Cells and Aging

Thomas Mahoney excelife at earthlink.net
Fri Mar 12 02:35:56 EST 1999

In article <36E8B74E.5C75DEB3 at ryley.com>, james at ryley.com says...
>Robert Ames wrote:
>> In article <36E71F6F.EE8E824A at ryley.com>, James <james at ryley.com> wrote:
>> >effect.  The correlation says that satellite cells exhibit
>> >reduced replicative capacity when they have to divide over and
>> >over again -- whatever the cause (disease or old age).  That
>> >sounds reasonable enough.
>> >
>> >But the question is: So what?  Is it biologically relevant?  Can
>> >you provide me with any evidence at all that there is more than
>> >correlation at work here?  Any evidence that the AMOUNT of
>> >reduction in replicative capacity is sufficient to cause muscle
>> >wasting in old age?
>> There have been some gene transfer experiments recently in which the
>> MyoD gene is transduced into normal cells -- fibroblasts for example
>> -- thus converting them into muscle cell precursors.  This line of
>> research has the potential to provide evidence along the lines you're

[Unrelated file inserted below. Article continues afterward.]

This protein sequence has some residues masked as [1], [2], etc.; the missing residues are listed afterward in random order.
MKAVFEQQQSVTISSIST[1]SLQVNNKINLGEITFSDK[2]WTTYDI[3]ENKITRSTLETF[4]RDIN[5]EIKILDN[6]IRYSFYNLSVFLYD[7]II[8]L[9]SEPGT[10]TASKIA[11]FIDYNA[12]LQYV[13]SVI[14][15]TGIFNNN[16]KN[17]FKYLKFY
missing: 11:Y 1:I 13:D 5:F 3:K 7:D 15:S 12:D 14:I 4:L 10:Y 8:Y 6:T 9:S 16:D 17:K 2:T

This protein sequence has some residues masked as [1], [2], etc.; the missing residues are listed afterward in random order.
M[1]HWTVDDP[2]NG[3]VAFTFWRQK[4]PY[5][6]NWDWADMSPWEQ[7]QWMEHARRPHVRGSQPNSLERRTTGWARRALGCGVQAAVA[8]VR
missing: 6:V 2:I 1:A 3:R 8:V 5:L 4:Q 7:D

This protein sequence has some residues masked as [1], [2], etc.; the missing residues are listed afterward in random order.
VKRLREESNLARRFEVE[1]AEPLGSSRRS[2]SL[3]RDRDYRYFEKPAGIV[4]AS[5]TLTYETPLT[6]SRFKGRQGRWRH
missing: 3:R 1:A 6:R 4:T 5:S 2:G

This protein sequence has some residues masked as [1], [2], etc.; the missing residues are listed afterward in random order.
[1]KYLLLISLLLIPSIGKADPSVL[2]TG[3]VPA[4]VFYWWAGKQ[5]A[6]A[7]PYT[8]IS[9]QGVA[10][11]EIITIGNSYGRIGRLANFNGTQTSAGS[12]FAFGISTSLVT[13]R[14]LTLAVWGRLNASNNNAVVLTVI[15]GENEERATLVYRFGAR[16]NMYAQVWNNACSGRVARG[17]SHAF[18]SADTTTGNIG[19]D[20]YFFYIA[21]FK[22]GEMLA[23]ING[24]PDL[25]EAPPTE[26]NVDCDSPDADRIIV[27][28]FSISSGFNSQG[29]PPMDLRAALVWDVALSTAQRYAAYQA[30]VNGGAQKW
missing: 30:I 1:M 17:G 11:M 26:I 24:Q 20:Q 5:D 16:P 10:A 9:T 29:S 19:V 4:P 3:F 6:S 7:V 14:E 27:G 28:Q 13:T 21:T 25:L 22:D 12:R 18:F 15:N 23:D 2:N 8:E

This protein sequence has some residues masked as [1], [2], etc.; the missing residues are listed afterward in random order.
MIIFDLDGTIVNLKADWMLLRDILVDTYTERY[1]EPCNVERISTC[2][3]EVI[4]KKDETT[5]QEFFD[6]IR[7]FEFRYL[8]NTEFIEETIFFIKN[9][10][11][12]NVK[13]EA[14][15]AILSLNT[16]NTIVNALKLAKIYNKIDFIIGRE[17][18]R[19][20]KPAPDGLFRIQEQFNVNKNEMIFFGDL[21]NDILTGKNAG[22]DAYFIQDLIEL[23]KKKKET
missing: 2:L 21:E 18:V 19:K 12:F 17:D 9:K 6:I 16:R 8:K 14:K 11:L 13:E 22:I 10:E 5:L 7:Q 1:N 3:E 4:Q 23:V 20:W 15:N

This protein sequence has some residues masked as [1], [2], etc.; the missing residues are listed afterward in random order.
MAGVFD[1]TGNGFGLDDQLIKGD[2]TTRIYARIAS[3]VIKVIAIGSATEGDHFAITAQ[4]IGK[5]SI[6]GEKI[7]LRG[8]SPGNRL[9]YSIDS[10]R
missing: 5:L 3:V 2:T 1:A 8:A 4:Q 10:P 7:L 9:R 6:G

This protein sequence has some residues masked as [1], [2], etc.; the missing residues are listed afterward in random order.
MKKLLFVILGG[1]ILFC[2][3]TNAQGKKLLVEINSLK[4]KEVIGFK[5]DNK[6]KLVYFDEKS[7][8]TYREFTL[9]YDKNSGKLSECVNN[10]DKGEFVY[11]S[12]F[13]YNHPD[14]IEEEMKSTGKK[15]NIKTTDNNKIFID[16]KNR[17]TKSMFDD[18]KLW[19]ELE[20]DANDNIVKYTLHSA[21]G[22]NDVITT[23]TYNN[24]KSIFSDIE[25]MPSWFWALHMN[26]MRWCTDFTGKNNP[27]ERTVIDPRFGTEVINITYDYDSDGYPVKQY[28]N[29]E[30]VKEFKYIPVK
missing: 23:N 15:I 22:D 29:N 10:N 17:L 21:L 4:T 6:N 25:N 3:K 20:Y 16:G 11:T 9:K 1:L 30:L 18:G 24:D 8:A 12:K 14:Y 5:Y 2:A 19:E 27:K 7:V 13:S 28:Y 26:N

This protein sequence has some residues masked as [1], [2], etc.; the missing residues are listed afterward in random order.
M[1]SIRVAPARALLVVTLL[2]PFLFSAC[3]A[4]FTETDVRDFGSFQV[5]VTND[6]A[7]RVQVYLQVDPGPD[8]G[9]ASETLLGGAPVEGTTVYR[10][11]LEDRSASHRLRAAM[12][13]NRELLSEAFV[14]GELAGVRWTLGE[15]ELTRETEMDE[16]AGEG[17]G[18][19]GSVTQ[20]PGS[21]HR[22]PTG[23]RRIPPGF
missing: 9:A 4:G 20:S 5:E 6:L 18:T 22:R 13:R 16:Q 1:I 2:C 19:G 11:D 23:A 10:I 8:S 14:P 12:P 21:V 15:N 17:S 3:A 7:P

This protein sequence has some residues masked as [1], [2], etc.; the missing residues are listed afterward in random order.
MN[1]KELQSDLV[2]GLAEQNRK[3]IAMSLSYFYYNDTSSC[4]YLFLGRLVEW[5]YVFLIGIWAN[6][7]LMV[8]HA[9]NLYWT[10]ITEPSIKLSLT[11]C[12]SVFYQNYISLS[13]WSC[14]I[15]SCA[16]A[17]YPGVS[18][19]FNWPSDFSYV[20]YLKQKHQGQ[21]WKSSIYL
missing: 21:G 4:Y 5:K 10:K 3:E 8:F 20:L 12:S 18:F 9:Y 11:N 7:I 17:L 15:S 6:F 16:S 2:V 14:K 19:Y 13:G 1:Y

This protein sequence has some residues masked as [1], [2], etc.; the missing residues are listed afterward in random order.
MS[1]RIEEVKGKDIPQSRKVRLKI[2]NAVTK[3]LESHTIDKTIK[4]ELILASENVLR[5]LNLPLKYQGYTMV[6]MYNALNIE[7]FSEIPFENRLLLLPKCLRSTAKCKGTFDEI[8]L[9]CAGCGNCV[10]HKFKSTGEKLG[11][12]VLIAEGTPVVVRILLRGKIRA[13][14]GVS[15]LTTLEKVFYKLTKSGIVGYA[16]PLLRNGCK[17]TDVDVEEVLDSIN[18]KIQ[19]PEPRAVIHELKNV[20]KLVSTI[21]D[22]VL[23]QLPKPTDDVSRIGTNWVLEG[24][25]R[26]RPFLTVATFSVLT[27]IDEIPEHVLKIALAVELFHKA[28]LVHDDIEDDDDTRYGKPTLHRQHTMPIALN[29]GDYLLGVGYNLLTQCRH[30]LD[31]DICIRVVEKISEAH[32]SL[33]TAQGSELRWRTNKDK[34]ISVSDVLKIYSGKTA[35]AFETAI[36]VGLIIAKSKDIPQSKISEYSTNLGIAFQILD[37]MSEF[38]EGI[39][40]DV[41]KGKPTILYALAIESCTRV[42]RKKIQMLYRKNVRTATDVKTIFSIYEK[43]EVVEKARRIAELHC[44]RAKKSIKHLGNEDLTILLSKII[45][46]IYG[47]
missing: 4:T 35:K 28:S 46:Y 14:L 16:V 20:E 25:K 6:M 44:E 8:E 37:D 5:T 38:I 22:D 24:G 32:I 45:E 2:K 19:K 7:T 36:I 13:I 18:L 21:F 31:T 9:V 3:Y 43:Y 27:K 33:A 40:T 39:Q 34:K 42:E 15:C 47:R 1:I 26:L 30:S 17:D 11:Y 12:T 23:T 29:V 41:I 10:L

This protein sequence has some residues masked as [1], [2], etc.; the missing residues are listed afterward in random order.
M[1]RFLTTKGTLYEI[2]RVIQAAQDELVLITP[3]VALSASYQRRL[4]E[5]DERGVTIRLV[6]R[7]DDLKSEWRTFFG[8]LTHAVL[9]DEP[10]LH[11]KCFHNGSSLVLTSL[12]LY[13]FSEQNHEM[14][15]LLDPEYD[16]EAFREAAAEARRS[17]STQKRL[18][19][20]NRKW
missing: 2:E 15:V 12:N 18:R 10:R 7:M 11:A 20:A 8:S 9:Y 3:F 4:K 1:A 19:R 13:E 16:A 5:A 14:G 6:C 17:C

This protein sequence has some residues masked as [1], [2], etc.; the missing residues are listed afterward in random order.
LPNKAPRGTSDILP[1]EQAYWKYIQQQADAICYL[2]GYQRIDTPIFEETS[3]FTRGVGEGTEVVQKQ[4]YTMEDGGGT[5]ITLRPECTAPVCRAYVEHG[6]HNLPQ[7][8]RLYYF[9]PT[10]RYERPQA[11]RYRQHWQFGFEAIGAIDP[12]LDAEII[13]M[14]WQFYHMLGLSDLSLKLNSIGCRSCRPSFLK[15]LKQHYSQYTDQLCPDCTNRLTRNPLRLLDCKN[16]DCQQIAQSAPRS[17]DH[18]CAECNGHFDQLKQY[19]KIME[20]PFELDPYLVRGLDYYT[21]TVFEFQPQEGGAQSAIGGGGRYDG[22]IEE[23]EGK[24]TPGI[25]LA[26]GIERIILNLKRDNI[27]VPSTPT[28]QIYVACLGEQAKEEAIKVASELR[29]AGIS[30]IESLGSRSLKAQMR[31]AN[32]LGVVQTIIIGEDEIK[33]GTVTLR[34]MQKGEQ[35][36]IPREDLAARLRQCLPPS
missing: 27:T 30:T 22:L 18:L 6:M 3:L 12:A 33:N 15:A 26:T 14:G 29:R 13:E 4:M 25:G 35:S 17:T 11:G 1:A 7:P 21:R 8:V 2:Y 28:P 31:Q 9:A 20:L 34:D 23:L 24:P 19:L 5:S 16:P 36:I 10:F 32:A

>> seeking.  Eventually.
>Yes, I am familiar with that work, and though it wouldn't be
>perfect evidence, it would be nice to know if you could inject
>myoD-transformed cells into muscle, and have them replenish the
>muscle in old age.

Now you're getting close!  But why doesn't this procedure nor the 
introduction of IGF-1 restore full musculature in elderly mice?

Is it possible that both the myoD-transformed cells and the IGF-1 enhanced 
cells have reached their full replicative capacity before they can replace 
total musculature?  And lacking these procedures, isn't it likely that the 
satellite cells would have reached that stage earlier?

Thomas Mahoney, Pres.
Lifeline Laboratories, Inc.

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